Who of our boomer generation doesn’t remember the irresistibly wholesome Patty Duke as she portrayed lookalike cousins Patty and Cathy in The Patty Duke Show? Or her performance in The Miracle Worker, for which, at age 16, she became the youngest actor by that date to win an Oscar?
Maybe it is that enduring image of Duke’s youth that makes it especially jarring to hear of her death at age 69 from sepsis.
Sepsis, a reaction to infection that can cause the organs to shut down, “is difficult to predict, diagnose and treat,” according to the Centers for Disease Control (CDC).
Who Gets Sepsis?
It is most common in people with weakened immune systems; those with chronic illnesses like diabetes, cancer and kidney or liver disease; the elderly; babies and young children and those with a severe wound or burn.
But it can also happen after a minor scrape or cut, the CDC says.
“Sepsis can rage in response to incidents as seemingly benign as a playground scrape or a nicked cuticle from the beauty parlor,” says the Sepsis Alliance, a charitable organization created to increase awareness of the condition.
According to a statement from her manager, Duke became septic after suffering a ruptured intestine, and died March 29. Other precipitating factors can include pneumonia, influenza, appendicitis, gallbladder or liver infections and urinary tract infections, especially when the patient had a urinary catheter, the Cleveland Clinic says.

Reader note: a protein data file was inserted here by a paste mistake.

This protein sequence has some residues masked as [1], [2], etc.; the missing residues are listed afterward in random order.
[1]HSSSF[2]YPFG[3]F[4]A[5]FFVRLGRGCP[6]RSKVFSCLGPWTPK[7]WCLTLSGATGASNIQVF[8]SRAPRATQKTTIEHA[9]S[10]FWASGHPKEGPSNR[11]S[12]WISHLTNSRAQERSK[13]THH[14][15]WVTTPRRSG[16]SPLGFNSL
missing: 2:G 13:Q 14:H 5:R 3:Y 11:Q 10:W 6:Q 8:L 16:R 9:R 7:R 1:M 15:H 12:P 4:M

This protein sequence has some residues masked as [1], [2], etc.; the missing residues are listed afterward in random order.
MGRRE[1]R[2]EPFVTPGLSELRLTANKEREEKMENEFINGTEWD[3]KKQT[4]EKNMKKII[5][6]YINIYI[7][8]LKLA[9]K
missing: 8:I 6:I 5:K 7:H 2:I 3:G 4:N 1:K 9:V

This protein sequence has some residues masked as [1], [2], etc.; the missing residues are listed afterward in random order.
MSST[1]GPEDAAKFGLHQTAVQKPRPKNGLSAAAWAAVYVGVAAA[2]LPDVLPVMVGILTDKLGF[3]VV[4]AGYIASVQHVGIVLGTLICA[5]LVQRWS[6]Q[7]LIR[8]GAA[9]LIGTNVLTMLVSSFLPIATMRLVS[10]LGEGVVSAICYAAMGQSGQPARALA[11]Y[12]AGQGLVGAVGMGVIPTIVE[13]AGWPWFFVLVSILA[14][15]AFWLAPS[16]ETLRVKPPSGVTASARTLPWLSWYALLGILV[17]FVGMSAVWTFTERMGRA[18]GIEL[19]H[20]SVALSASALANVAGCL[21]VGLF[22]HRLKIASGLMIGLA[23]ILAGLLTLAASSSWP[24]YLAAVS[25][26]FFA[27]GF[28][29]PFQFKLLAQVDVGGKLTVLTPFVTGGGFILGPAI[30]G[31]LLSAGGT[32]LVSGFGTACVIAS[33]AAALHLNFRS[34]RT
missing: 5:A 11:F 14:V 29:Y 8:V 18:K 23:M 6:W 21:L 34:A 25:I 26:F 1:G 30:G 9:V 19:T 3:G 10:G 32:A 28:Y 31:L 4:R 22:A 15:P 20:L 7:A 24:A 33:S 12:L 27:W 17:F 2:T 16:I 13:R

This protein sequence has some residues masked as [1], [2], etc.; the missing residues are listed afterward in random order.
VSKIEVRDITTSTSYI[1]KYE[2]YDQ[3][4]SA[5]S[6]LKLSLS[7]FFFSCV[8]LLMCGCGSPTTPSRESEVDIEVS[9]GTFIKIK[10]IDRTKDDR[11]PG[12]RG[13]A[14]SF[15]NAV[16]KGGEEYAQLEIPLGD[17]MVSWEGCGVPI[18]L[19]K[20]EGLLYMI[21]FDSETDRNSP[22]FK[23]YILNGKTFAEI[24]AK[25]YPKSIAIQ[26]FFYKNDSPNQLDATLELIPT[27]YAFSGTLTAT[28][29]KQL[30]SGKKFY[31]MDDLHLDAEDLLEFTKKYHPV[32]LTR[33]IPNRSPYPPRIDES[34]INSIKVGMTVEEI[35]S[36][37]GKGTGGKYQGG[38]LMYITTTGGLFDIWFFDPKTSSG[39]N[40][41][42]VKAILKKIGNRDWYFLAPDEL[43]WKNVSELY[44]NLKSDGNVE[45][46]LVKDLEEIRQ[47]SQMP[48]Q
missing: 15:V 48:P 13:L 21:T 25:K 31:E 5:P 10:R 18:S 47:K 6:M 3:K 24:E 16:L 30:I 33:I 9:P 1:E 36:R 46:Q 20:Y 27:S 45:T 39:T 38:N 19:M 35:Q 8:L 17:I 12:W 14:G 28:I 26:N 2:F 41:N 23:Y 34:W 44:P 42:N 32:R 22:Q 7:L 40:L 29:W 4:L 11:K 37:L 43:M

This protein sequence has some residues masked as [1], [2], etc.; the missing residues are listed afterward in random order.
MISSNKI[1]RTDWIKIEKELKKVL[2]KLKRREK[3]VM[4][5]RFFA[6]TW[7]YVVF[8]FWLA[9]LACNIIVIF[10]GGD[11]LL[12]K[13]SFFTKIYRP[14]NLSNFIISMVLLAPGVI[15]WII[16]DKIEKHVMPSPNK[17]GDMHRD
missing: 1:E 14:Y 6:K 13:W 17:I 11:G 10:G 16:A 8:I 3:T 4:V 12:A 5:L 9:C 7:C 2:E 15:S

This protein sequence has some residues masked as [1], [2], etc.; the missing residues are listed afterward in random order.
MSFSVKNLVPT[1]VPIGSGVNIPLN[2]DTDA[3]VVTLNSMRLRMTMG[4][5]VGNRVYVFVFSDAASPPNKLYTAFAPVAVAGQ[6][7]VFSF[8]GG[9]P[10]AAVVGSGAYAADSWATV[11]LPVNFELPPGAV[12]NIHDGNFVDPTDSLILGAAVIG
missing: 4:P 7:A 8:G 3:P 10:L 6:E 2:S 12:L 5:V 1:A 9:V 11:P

Hard to Diagnose
There is no one sign or symptom of sepsis, according to the CDC.
Since sepsis is the result of an infection, symptoms can include common infection signs (diarrhea, vomiting, sore throat, etc.), as well as any of the following spelled out in an acronym:
S—Shivering, fever or very cold
E—Extreme pain or general discomfort (“worst ever”)
P—Pale or discolored skin
S—Sleepy, difficult to rouse, confused
I—”I feel like I might die”
S—Short of breath
Sepsis kills 258,000 Americans each year, the CDC says.
Read more about Patty Duke and sepsis in this article by the Huffington Post.
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